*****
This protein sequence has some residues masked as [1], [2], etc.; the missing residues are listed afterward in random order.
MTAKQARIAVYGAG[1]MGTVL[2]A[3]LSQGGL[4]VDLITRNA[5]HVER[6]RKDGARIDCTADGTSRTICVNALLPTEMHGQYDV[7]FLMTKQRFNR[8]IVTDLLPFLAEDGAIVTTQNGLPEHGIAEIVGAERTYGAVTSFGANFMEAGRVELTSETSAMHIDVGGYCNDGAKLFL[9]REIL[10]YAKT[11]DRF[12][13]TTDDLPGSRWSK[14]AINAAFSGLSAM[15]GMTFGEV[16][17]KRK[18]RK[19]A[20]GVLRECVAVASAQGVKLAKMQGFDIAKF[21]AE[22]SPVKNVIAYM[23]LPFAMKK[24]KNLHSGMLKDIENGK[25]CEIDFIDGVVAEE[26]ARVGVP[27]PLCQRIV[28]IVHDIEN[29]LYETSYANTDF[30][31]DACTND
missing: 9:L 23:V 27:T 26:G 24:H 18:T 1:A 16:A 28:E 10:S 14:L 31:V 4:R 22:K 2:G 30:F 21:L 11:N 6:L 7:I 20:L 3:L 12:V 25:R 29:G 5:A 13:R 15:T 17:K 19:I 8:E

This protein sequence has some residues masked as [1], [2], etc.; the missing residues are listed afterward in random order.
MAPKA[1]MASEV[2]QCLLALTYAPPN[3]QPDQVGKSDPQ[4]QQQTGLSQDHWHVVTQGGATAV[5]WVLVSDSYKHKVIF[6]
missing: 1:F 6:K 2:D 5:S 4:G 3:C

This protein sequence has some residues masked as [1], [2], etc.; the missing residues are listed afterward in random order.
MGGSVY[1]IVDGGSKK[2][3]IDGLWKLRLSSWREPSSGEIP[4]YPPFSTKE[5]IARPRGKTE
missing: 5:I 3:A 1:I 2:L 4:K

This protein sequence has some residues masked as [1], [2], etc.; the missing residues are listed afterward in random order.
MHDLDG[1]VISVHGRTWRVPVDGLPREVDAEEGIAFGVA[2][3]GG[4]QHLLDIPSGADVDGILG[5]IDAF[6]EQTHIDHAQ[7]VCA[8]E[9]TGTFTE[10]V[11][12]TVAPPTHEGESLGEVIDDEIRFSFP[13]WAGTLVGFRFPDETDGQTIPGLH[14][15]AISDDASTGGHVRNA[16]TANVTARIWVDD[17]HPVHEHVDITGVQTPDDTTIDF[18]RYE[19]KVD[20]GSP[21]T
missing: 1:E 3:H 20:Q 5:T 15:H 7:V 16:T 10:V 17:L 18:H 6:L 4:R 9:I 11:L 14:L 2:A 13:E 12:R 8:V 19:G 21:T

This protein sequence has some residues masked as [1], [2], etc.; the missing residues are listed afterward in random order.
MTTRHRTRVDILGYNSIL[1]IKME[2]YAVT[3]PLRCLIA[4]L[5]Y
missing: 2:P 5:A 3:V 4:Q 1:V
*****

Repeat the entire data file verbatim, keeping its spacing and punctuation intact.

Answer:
This protein sequence has some residues masked as [1], [2], etc.; the missing residues are listed afterward in random order.
MTAKQARIAVYGAG[1]MGTVL[2]A[3]LSQGGL[4]VDLITRNA[5]HVER[6]RKDGARIDCTADGTSRTICVNALLPTEMHGQYDV[7]FLMTKQRFNR[8]IVTDLLPFLAEDGAIVTTQNGLPEHGIAEIVGAERTYGAVTSFGANFMEAGRVELTSETSAMHIDVGGYCNDGAKLFL[9]REIL[10]YAKT[11]DRF[12][13]TTDDLPGSRWSK[14]AINAAFSGLSAM[15]GMTFGEV[16][17]KRK[18]RK[19]A[20]GVLRECVAVASAQGVKLAKMQGFDIAKF[21]AE[22]SPVKNVIAYM[23]LPFAMKK[24]KNLHSGMLKDIENGK[25]CEIDFIDGVVAEE[26]ARVGVP[27]PLCQRIV[28]IVHDIEN[29]LYETSYANTDF[30][31]DACTND
missing: 9:L 23:V 27:T 26:G 24:H 18:T 1:A 16:A 28:E 10:S 14:L 31:V 4:R 22:K 2:G 30:F 21:L 11:N 6:L 7:I 20:L 3:L 12:V 25:R 29:G 5:A 13:R 15:T 17:K 19:I 8:E

This protein sequence has some residues masked as [1], [2], etc.; the missing residues are listed afterward in random order.
MAPKA[1]MASEV[2]QCLLALTYAPPN[3]QPDQVGKSDPQ[4]QQQTGLSQDHWHVVTQGGATAV[5]WVLVSDSYKHKVIF[6]
missing: 1:F 6:K 2:D 5:S 4:G 3:C

This protein sequence has some residues masked as [1], [2], etc.; the missing residues are listed afterward in random order.
MGGSVY[1]IVDGGSKK[2][3]IDGLWKLRLSSWREPSSGEIP[4]YPPFSTKE[5]IARPRGKTE
missing: 5:I 3:A 1:I 2:L 4:K

This protein sequence has some residues masked as [1], [2], etc.; the missing residues are listed afterward in random order.
MHDLDG[1]VISVHGRTWRVPVDGLPREVDAEEGIAFGVA[2][3]GG[4]QHLLDIPSGADVDGILG[5]IDAF[6]EQTHIDHAQ[7]VCA[8]E[9]TGTFTE[10]V[11][12]TVAPPTHEGESLGEVIDDEIRFSFP[13]WAGTLVGFRFPDETDGQTIPGLH[14][15]AISDDASTGGHVRNA[16]TANVTARIWVDD[17]HPVHEHVDITGVQTPDDTTIDF[18]RYE[19]KVD[20]GSP[21]T
missing: 1:E 3:H 20:Q 5:T 15:H 7:V 16:T 10:V 17:L 18:H 6:L 4:R 9:I 11:L 14:L 2:A 13:E 12:R 8:V 19:G 21:T

This protein sequence has some residues masked as [1], [2], etc.; the missing residues are listed afterward in random order.
MTTRHRTRVDILGYNSIL[1]IKME[2]YAVT[3]PLRCLIA[4]L[5]Y
missing: 2:P 5:A 3:V 4:Q 1:V